Micropollutants (emerging contaminants and heavy metals) are ubiquitous in the environment. Each specific micropollutant contributes little to water pollution in terms of mass, but continuous exposure and bioaccumulation make micropollutants a cause for concern. At the same time, low concentrations and chemical diversity make it almost impossible to remove micropollutants from water inexpensively. Our research focuses on using sustainable hydrogel microparticles made using microfluidics and optimized using machine learning to remove micropollutants from water. The microparticles are long-lasting, reusable, show faster uptake, and are more sustainable than commercial materials. Outside of municipal and industrial water treatment equipment, and household water purification systems, we anticipate several niche industrial markets in water treatment for use in semiconductors, food and beverages, and other kinds of manufacturing. We are currently designing prototype pilot-scale water treatment systems to clean simulated and real wastewater using our technology.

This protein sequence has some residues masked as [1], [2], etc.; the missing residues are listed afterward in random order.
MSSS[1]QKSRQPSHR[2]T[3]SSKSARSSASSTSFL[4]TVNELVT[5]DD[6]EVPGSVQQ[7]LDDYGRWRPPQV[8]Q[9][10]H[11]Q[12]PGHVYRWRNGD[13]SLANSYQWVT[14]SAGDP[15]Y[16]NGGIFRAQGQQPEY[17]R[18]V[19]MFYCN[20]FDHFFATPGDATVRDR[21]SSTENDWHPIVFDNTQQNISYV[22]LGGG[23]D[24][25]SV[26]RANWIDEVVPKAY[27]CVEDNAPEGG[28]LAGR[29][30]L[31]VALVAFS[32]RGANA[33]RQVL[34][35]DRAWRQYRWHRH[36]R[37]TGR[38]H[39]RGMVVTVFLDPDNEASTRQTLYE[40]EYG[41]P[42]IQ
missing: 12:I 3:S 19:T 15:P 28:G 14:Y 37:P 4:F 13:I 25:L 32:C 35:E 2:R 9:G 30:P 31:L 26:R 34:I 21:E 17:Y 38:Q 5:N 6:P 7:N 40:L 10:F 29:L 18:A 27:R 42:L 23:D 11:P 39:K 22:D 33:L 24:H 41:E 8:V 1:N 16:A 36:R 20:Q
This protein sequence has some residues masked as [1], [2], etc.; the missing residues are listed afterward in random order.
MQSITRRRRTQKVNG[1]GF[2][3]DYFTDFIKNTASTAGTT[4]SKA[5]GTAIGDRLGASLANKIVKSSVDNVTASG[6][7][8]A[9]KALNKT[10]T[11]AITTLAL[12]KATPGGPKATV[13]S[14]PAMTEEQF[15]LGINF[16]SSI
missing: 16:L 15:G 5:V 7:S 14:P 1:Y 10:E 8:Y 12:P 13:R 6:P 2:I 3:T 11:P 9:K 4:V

D. Gokhale, I. Chen, and P. S. Doyle, ‘Micelle-Laden Hydrogel Microparticles for the Removal of Hydrophobic Micropollutants from Water,’ ACS Appl. Polym. Mater., 4(1), 746-754 (2022).
D. Gokhale, I. Chen, and P. S. Doyle, ‘Coarse-grained molecular dynamics simulations of immobilized micelle systems and their interactions with hydrophobic molecules,’ Soft Matter, 18(24), 4625-4637 (2022).